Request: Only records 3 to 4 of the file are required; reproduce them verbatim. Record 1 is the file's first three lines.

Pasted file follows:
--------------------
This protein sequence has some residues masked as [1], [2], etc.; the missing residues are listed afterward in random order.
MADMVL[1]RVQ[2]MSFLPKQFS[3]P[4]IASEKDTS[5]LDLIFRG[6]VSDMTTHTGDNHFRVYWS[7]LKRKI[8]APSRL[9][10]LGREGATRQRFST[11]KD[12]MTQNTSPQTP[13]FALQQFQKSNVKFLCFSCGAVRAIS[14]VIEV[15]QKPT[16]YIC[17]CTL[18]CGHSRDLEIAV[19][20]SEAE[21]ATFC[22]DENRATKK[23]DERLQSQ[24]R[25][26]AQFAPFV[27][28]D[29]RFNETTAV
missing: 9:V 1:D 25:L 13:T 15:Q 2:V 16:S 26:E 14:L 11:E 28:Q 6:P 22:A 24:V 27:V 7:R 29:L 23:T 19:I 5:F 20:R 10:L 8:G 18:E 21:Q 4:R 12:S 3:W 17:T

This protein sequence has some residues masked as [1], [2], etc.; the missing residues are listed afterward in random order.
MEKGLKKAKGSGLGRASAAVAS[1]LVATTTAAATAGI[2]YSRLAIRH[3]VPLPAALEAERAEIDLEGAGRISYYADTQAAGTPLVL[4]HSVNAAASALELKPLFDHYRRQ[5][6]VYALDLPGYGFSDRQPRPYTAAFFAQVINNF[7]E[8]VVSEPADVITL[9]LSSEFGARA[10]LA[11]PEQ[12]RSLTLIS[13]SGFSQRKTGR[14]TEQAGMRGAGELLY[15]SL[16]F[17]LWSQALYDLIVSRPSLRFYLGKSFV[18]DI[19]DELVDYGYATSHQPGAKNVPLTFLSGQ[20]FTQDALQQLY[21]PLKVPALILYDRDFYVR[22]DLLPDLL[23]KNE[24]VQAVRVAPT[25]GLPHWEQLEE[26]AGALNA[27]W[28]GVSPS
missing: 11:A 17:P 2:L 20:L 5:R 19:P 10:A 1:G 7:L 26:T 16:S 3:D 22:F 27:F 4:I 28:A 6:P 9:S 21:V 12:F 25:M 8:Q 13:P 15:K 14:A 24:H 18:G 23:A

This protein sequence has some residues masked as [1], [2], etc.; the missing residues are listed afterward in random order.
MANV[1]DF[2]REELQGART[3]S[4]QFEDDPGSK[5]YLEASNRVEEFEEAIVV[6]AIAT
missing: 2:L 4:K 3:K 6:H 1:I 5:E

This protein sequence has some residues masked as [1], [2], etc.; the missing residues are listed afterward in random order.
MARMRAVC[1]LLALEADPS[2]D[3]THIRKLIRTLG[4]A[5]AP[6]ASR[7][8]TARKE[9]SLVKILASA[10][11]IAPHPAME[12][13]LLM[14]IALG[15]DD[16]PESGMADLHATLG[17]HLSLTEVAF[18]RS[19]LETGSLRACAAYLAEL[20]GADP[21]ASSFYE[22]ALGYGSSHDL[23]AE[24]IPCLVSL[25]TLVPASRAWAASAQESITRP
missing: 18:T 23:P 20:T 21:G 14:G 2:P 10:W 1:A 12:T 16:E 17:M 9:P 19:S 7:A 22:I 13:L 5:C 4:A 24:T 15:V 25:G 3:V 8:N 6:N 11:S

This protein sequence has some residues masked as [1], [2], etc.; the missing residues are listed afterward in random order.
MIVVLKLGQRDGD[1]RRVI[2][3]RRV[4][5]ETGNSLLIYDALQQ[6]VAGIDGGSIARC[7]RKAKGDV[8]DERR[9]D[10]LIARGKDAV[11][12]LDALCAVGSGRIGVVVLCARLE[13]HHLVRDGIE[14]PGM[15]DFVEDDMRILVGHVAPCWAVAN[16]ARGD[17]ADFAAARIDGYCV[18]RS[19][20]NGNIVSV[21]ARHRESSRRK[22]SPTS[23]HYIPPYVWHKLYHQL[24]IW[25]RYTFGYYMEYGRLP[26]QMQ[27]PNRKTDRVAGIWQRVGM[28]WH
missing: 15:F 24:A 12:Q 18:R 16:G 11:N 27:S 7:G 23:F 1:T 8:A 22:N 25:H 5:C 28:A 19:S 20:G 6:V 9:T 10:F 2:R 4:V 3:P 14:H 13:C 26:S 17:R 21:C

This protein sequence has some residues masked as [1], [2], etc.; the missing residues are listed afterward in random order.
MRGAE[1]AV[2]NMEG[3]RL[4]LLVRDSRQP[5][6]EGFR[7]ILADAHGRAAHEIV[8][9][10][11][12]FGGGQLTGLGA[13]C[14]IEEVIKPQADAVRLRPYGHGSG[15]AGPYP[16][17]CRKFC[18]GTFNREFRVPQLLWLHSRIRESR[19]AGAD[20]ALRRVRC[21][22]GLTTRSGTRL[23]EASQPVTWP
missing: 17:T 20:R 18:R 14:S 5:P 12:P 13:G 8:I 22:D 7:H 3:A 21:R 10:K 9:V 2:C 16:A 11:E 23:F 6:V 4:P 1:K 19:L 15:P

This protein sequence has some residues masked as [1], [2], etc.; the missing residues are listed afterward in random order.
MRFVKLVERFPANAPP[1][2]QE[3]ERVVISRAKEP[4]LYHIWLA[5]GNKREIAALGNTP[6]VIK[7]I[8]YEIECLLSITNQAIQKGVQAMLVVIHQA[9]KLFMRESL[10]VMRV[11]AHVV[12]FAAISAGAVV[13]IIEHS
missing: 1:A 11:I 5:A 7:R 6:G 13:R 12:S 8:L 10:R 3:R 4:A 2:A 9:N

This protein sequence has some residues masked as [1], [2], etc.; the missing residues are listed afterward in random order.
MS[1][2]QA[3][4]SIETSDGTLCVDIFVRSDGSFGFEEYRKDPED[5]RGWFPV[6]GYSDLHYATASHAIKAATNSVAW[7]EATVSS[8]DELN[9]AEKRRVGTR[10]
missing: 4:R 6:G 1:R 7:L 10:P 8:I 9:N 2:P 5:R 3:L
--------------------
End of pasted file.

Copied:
This protein sequence has some residues masked as [1], [2], etc.; the missing residues are listed afterward in random order.
MANV[1]DF[2]REELQGART[3]S[4]QFEDDPGSK[5]YLEASNRVEEFEEAIVV[6]AIAT
missing: 2:L 4:K 3:K 6:H 1:I 5:E

This protein sequence has some residues masked as [1], [2], etc.; the missing residues are listed afterward in random order.
MARMRAVC[1]LLALEADPS[2]D[3]THIRKLIRTLG[4]A[5]AP[6]ASR[7][8]TARKE[9]SLVKILASA[10][11]IAPHPAME[12][13]LLM[14]IALG[15]DD[16]PESGMADLHATLG[17]HLSLTEVAF[18]RS[19]LETGSLRACAAYLAEL[20]GADP[21]ASSFYE[22]ALGYGSSHDL[23]AE[24]IPCLVSL[25]TLVPASRAWAASAQESITRP
missing: 18:T 23:P 20:T 21:G 14:G 2:P 10:W 1:A 12:T 16:E 17:M 9:P 19:S 7:A 22:I 13:L 5:C 4:A 24:T 15:V 25:G 3:V 8:N 6:N 11:S